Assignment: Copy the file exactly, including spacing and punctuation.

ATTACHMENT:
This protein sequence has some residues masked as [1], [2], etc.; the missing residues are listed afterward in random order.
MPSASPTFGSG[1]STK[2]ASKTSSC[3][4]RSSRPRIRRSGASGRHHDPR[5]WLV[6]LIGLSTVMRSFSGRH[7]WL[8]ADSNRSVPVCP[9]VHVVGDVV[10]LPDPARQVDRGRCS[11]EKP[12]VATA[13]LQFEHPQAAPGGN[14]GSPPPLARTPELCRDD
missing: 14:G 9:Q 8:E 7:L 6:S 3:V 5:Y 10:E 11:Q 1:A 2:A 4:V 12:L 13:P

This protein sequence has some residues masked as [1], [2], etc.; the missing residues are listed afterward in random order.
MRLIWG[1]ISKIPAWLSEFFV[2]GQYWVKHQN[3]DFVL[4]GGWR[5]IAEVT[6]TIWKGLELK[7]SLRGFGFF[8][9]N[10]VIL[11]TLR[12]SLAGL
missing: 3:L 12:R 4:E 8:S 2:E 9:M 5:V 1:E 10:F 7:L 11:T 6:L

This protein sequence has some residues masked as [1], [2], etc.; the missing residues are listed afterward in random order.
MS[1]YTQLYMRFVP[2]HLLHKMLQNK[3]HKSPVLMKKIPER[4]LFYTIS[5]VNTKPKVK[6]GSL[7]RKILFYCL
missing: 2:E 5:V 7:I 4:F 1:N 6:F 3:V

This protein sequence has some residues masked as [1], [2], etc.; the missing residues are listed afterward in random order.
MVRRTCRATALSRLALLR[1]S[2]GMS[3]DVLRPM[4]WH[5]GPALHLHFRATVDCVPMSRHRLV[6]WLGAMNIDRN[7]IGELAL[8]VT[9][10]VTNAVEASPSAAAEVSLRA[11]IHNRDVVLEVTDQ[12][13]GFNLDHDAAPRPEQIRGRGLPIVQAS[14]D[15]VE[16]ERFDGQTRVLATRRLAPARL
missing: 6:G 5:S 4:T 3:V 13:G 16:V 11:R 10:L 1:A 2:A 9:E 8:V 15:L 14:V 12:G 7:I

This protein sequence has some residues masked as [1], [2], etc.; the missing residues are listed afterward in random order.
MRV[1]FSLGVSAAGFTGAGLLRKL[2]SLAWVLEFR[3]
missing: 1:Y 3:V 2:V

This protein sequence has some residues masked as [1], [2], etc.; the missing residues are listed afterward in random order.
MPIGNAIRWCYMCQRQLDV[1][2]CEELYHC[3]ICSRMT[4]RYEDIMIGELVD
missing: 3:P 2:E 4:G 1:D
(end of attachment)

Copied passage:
This protein sequence has some residues masked as [1], [2], etc.; the missing residues are listed afterward in random order.
MPSASPTFGSG[1]STK[2]ASKTSSC[3][4]RSSRPRIRRSGASGRHHDPR[5]WLV[6]LIGLSTVMRSFSGRH[7]WL[8]ADSNRSVPVCP[9]VHVVGDVV[10]LPDPARQVDRGRCS[11]EKP[12]VATA[13]LQFEHPQAAPGGN[14]GSPPPLARTPELCRDD
missing: 14:G 9:Q 8:E 7:L 6:S 3:V 5:Y 10:E 11:Q 1:A 2:A 4:V 12:L 13:P

This protein sequence has some residues masked as [1], [2], etc.; the missing residues are listed afterward in random order.
MRLIWG[1]ISKIPAWLSEFFV[2]GQYWVKHQN[3]DFVL[4]GGWR[5]IAEVT[6]TIWKGLELK[7]SLRGFGFF[8][9]N[10]VIL[11]TLR[12]SLAGL
missing: 3:L 12:R 4:E 8:S 2:E 9:M 5:V 1:E 10:F 7:L 11:T 6:L

This protein sequence has some residues masked as [1], [2], etc.; the missing residues are listed afterward in random order.
MS[1]YTQLYMRFVP[2]HLLHKMLQNK[3]HKSPVLMKKIPER[4]LFYTIS[5]VNTKPKVK[6]GSL[7]RKILFYCL
missing: 2:E 5:V 7:I 4:F 1:N 6:F 3:V

This protein sequence has some residues masked as [1], [2], etc.; the missing residues are listed afterward in random order.
MVRRTCRATALSRLALLR[1]S[2]GMS[3]DVLRPM[4]WH[5]GPALHLHFRATVDCVPMSRHRLV[6]WLGAMNIDRN[7]IGELAL[8]VT[9][10]VTNAVEASPSAAAEVSLRA[11]IHNRDVVLEVTDQ[12][13]GFNLDHDAAPRPEQIRGRGLPIVQAS[14]D[15]VE[16]ERFDGQTRVLATRRLAPARL
missing: 6:G 5:S 4:T 3:V 13:G 16:V 11:R 10:L 1:A 2:A 9:E 8:V 15:L 14:V 12:G 7:I

This protein sequence has some residues masked as [1], [2], etc.; the missing residues are listed afterward in random order.
MRV[1]FSLGVSAAGFTGAGLLRKL[2]SLAWVLEFR[3]
missing: 1:Y 3:V 2:V

This protein sequence has some residues masked as [1], [2], etc.; the missing residues are listed afterward in random order.
MPIGNAIRWCYMCQRQLDV[1][2]CEELYHC[3]ICSRMT[4]RYEDIMIGELVD
missing: 3:P 2:E 4:G 1:D